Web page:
The other day I talked about a book written by Gladstone and owned by his friend Viscount Bryce. This is not the only book I have which has been owned by a peer of the realm. I have a copy of the Dyskolos of Menander which was sent by the editor E.W.Handley to Lord Reith after Handley had written dedication in Latin for him in 1966. Lord Reith obviously didn’t read it and there is a note to send it to Harvard a few days later. I don’t think it reached there otherwise it wouldn’t have ended up on the second hand shelf of an Oxford bookshop.
The Dyskolos is an enjoyable play. Like any comedy it would be much funnier on the stage than reading it in your head. Here the grumpy old man Knemon makes his first appearance showing how he hates his fellow man. The possession which turns people to stone is of course Medusa’s head.
Ἐἶτ᾿ οὐ μακάριος ἦν ὁ Περσεὺς κατὰ δύο
τρόπους ἐκεῖνος, ὅτι πετηνὸς ἐγένετο
κοὐδενὶ συνήντα τῶν βαδιζόντων χαμαί,
εἶθ᾿ ὅτι τοιοῦτο κτῆμ᾿ ἐκέκτηθ᾿, ᾧ λίθους
ἅπαντας ἐπόει τοὺς ἐνοχλοῦντας; Ὅπερ ἐμοὶ
νυνὶ γένοιτ᾿· οὐδὲν γὰρ ἀφθονώτερον
λιθίνων γένοιτ᾿ ἂν ἀνδριάντων πανταχοῦ.
Νῦν δ᾿ οὐ βιωτόν ἐστι, μὰ τὸν ᾿Ασκληπιόν.
Λαλοῦσ᾿ ἐπεμβαίνοντες εἰς τὸ χωρίον
ἤδη· παρ᾿ αὐτὴν τὴν ὁδὸν γάρ, νὴ Δία,
εἴωθα διατρίβειν, ὃς οὐδ᾿ ἐργάζομαι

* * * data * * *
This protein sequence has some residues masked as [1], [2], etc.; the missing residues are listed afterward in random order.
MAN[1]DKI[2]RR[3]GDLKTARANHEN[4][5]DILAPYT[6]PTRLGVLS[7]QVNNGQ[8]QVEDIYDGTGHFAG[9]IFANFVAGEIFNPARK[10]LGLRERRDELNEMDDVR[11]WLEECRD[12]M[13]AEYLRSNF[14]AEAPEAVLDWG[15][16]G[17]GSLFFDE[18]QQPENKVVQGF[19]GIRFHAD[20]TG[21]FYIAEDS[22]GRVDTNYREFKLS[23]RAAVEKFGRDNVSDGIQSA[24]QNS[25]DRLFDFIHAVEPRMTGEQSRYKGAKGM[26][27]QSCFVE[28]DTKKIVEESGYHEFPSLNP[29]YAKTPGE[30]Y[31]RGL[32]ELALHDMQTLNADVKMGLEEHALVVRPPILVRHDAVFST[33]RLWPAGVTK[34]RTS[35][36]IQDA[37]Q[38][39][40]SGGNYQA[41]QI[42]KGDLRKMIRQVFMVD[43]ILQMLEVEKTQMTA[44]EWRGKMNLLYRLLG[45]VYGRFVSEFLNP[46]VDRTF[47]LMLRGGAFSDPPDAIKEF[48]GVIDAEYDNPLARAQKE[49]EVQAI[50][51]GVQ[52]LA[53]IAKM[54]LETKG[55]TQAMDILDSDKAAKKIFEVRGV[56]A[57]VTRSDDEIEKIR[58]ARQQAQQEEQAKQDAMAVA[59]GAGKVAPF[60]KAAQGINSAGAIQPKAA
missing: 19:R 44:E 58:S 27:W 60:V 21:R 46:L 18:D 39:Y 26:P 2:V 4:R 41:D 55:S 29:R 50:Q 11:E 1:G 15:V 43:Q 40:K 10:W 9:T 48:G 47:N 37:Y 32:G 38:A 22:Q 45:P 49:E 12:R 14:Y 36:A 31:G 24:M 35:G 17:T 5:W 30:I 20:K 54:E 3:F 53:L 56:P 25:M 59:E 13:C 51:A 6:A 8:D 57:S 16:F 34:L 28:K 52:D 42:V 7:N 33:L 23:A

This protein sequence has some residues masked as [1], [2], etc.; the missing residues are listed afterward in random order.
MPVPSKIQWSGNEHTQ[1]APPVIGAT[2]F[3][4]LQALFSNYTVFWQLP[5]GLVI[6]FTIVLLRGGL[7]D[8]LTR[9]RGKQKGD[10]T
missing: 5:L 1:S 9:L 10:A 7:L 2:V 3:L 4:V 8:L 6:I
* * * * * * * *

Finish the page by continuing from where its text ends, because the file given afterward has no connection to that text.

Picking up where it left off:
τοῦτο τὸ μέρος τοῦ χωρίου, πέφευγα δὲ
διὰ τοὺς παριόντας. Ἀλλ᾿ ἐπὶ τοὺς λόφους ἄνω
ἤδη διώκουσ᾿. Ὢ πολυπληθείας ὄχλου.
Οἴμοι, πάλιν τις οὑτοσὶ πρὸς ταῖς θύραις
Wasn’t Perseus blessed on two counts both because he was winged so didn’t have to meet anybody who walks on the ground and because he had a possession with which he made anyone who annoyed him turn to stone. I wish I had it; there wouldn’t be any shortage of stone statues anywhere. But now the situation is unendurable, by Asclepius. They are now coming on to my land chatting away. Am I going to spend my time right by the road, by God, when I don’t even farm this bit of land but have abandoned it because of passers-by. But they are now following me right up to the hills. Oh the size of the crowd! Oh no! Here is this man again standing at our door.
Menander Dyskolos 153